As the Polynesian Voyaging Society gears up for the Hokule‘a and Hikianalia voyaging canoes’ next worldwide voyage in May, the health and safety of the crew and of the communities the canoes visit are at the forefront of their plans.
The “Moananuiakea” voyage will span 41,000 miles throughout the Pacific and will visit 46 countries and archipelagos, nearly 100 indigenous territories and 345 ports over a period of 42 months. However, with the coronavirus pandemic still a concern, the voyage will look slightly different from voyages in the past.
“In the last year, just like everyone else, we struggled to do what we thought was best with their best available resources and the best available science,” said Seren Tokumura, PVS medical officer. “Hokule‘a, and PVS just at large, is such a huge proponent of the sciences, and really sets on this very fine line of very nicely navigating the cultural world and the scientific world at the same time.”
In March 2020 PVS’ medical crew created a scoring system to assess crew members’ risks, as well as the risks within their households, to tier out when each member could return to participate in each voyage.
“We didn’t know too much about COVID when we first were designing this protocol, but we did have these overarching values of doing what we could and using the resources available to us in order to mitigate risk as much as possible,” Tokumura said.
While vaccinations were not mandated for crew members, they were encouraged. According to Tokumura, the crew was “more than happy and willing” to get vaccinated not just for themselves, but for the sake of the rest of the crew and for the communities the canoes visit. The crew is now fully vaccinated.
“What (a fully vaccinated crew) allows us to do is to continue to go into other communities and to interact with them in an appropriate way, in a respectful way that still makes sure that at the forefront of our priorities is keeping everybody as safe as possible,” she said.
PVS is following scientific updates, resources and recommendations for the evolving nature of the pandemic. While the crew being fully vaccinated will allow them to enter communities, PVS is also intentionally limiting its docking announcements to limit the gathering of crowds.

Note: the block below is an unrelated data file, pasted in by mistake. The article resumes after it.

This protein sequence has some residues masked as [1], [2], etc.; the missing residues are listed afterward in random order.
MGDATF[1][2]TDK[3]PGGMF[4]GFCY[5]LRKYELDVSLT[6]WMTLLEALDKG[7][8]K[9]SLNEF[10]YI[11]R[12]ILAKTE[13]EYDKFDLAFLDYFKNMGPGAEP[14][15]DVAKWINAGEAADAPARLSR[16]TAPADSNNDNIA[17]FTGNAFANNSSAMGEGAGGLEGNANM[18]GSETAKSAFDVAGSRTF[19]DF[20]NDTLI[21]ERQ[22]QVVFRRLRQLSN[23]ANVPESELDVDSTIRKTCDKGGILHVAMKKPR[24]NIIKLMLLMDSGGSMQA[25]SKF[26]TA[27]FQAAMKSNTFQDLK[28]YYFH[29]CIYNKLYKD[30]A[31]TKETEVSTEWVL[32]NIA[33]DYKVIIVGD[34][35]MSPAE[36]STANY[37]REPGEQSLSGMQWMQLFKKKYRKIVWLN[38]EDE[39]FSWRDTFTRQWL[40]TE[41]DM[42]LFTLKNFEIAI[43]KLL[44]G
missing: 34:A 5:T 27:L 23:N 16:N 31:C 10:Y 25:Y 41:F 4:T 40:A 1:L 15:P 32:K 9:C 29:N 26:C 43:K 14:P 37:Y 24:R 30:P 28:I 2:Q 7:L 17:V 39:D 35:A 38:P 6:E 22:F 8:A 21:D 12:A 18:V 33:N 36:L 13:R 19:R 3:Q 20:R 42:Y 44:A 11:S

Tokumura said loosening guidelines from the Centers for Disease Control and Prevention regarding vaccinated people being able to go unmasked among unvaccinated people is also hopeful for the crew.
“As far as moving back towards the sort of expectations of people to have us visit people and have large crowds and large gatherings, large arrival parties, I think we’re moving back towards that direction,” she said. “We’re certainly not there yet but it’s quite hopeful.”
As PVS attempts to find a balance between community health and community outreach, Tokumura said she respects the organization’s willingness to follow its values.
“There’s a lot of talk about, ‘Can we voyage?’ and ‘Maybe (we) just wave at people from offshore,’ and I think that the sentiment was that that wouldn’t necessarily be appropriate as far as what was expected of us, and until we could figure out how to do what was right and in a safe way, we’ve just kind of held,” Tokumura said. “I really respect that about the organization, that they’re willing to hold and not necessarily have to act immediately until they’re sure that what they’re doing is in line with their values.”
The values include keeping communities safe, and blending science and culture with an all-volunteer organization.
“It’s … the first time that I had a very clear intersection between the science world and the cultural world that I grew up in, and it was the first time that those two things were reconciled together and weren’t in opposition,” Tokumura said. “It’s amazing to be part of an organization that allows you to adventure, voyage, explore and do so much good, but I think on a bigger level, it’s my ability to increase my impact factor, to be involved with an organization and to facilitate their cause, which really matters and resonates very much with me.”